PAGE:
Now that we live here we are trying to visit as much of the continent as possible. It's not easy to travel as much as we would like because unfortunately one of us has to go to work. Just as Africa is so much more the things I mentioned above, it's also so much more than Johannesburg and it's important for us to see as much as we can.
Mr. Deep is the one who said that we must visit Botswana and specifically the Okavango Delta. He knew about it from watching nature shows which he has been watching since the days of Wild Kingdom.
What makes the Okavango Delta special is that each year heavy rains in Angola cause the Okavango River to flood and a massive amount of of water pours into the Kalahari Desert. The water attracts all kinds of wildlife. Eventually the water evaporates and recedes until the flooding begins again.
Leading up to the trip there were some tough decisions to make. First, do we or do we not take malaria pills? We filled the script but then decided against taking them. Then, I ran into a friend who had just returned from the same area and said it was very wet and full of mosquitoes. Deciding to take the pills is a big deal because you take a pill once a day starting the day before the trip begins and continue for seven days after the trip ends. Meaning you start taking the pills before you have the chance to assess the mosquito situation and once you start taking them there is no going back unless you want to create the malaria andromeda strain which I don't. Second, what to bring? Due to flying on very (very) small charter planes the luggage allowance per person was only 20kgs/44 pounds. You may think that sounds like a lot but when you have a camera with lots of lenses and a few pairs of shoes, the weight adds up quickly.
I'm purposely telling you we had to pack light because as you view the photos from our trip you might wonder why we are wearing the same clothes in all the photos. This especially applies to one of us who can be seen repeatedly wearing a green flannel that he has owned since the late 90's.
We downed our pills, minimally packed our bags and flew, on a regular size plane, from Johannesburg to Maun, Botswana. This was a short flight of only an hour plus. In Maun, we were led out to the airstrip by Anthony who was to be our pilot for the next leg to Chitabe. We boarded a small ten seater plane for the 20 minute flight. We flew low and could see giraffe and elephants from the plane. Even though there were other people on our plane we were the only two passengers heading to Chitabe camp.The plane landed on an airstrip in the middle of nowhere. No airport, no building, no tower, no nothing. Just a long strip of sand. We were picked up in an open air safari vehicle and driven about 35 minutes to the Chitabe Camp operated by Wilderness Safaris. Thompson, one of the managers at the camp met us, showed us the camp and took us to our luxury tent.
The camp is small and only has about five luxury tents accommodating about 10-15 guests at a time. There are no fences or walls around the camp so we were instructed not to walk alone to and from dinner or in the morning while it was still dark. This meant that our guide had to come and collect us for dinner and breakfast. I guess this rule is meant to protect guests who are innocently making their way to dinner from running into a leopard, lion or angry elephant. We were told that during daylight hours we were free to walk around alone because apparently in the daytime you can easily spot a leopard in your path and simply turn around and calmly walk the other way. Just to prove they were not joking about safety, each room was equipped with an air horn that we were instructed to blast four times in case of emergency. There were no phones and also no cell phone service so I guess the air horn is preferable to just screaming at the top of your lungs as you are being mauled. After turn down service, I noticed that the staff moved the air horn right next to our bed.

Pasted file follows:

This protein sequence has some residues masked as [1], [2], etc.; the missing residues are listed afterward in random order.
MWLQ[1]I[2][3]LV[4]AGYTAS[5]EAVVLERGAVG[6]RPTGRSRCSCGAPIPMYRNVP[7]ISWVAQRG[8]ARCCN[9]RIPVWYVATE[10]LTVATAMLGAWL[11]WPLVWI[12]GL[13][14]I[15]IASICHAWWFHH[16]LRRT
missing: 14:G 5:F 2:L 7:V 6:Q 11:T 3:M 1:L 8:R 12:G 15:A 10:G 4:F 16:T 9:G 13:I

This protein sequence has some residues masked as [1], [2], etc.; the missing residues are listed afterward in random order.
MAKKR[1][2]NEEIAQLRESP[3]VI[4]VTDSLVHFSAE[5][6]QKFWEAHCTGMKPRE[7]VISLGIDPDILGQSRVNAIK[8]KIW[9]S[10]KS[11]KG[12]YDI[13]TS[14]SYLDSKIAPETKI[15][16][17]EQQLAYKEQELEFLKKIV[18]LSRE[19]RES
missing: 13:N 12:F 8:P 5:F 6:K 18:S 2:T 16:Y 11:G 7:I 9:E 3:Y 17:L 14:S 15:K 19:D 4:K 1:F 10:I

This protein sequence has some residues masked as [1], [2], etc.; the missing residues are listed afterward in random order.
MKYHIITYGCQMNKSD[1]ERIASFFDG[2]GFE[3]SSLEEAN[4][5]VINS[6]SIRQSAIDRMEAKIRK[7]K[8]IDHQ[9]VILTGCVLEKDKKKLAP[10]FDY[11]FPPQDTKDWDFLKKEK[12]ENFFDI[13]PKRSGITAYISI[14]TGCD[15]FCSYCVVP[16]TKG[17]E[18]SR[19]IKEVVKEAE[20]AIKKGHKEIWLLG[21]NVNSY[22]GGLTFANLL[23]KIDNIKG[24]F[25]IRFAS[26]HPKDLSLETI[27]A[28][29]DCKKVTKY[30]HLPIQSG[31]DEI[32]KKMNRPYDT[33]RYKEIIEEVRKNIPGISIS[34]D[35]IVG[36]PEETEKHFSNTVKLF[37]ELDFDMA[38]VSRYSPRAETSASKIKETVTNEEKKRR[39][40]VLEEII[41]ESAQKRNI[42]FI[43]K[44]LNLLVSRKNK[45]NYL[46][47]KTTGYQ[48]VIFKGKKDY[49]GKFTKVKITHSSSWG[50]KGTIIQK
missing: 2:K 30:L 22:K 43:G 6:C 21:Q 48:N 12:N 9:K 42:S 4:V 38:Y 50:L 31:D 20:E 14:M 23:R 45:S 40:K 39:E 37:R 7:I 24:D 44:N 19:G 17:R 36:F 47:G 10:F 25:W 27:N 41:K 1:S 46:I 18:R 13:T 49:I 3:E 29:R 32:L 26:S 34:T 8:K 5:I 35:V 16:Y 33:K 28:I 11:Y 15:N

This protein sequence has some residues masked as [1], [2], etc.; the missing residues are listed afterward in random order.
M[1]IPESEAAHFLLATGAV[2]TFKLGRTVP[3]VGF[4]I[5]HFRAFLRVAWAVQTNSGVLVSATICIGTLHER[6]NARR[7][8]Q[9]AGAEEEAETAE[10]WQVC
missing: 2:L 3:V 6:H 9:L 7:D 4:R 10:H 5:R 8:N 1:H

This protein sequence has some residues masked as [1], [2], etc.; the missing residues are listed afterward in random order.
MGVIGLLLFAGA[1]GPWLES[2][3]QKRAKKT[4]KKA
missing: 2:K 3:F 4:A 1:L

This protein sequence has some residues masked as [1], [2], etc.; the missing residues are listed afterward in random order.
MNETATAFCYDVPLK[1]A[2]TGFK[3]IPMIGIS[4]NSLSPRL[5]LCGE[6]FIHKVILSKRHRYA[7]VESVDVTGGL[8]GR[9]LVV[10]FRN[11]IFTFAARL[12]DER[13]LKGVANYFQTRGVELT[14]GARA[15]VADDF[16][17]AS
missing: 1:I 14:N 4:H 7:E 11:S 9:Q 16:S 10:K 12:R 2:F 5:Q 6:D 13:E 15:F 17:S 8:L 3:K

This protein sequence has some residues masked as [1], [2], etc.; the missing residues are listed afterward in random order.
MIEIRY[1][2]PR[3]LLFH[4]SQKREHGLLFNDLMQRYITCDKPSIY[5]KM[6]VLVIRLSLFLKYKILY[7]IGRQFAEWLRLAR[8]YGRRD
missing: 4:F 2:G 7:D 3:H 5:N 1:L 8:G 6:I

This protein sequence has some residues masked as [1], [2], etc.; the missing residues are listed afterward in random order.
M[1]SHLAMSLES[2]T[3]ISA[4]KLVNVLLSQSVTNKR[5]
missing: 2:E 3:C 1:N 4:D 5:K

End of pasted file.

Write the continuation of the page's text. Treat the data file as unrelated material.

In the tent, the walls were canvas like a tent but the floors, windows, bed, bathroom were all real as they would be in real lodge room. There was electricity and solar heated hot water. During the day the batteries that run everything at the camp were charged by the sun and then at night the camp runs solely on battery power. Because of this we could only use the outlets for charging things and for lights. No hair dryers and (gasp) no hair straighteners. So not only will I be wearing the same clothes over and over in the photos but my hair will be looking larger as the posts go on. Laundry service was included and was done by the staff by hand.
Shortly after arriving it was time to go out on our first game drive. We got into the vehicle and met our guide, BB, as well as two other couples one from LA and one from NYC. Americans...we are everywhere.
We began our game drive and wouldn't you know it one of the first things we saw was a snake. Not just any snake but something called a puff adder which apparently can kill you just by looking at you. I actually wasn't that scared because a) I am brave now and b) I was way up high in the vehicle and quite safe. But, when writing this post and looking at the photos, I was quite creeped when I had to crop the photo of the snake and it was huge on my computer screen. Yuck!
|Small plane to Chitabe|
View from the plane
|The air strip|
|Our pilot Anthony|
|Driving to Chitabe Camp|
|Mr. Deep practicing a mock emergency with the air horn|
|The lodge at Chitabe|
|Because I want you to feel like were there with me|
|BB our guide at Chitabe. The man knows everything about plants and animals!|
|Eagle owl. You can tell the type of owl by the pink eyelids.|
|Leopard sightings on the first day|
|More to come about Chitabe in my next post. Here is a preview.|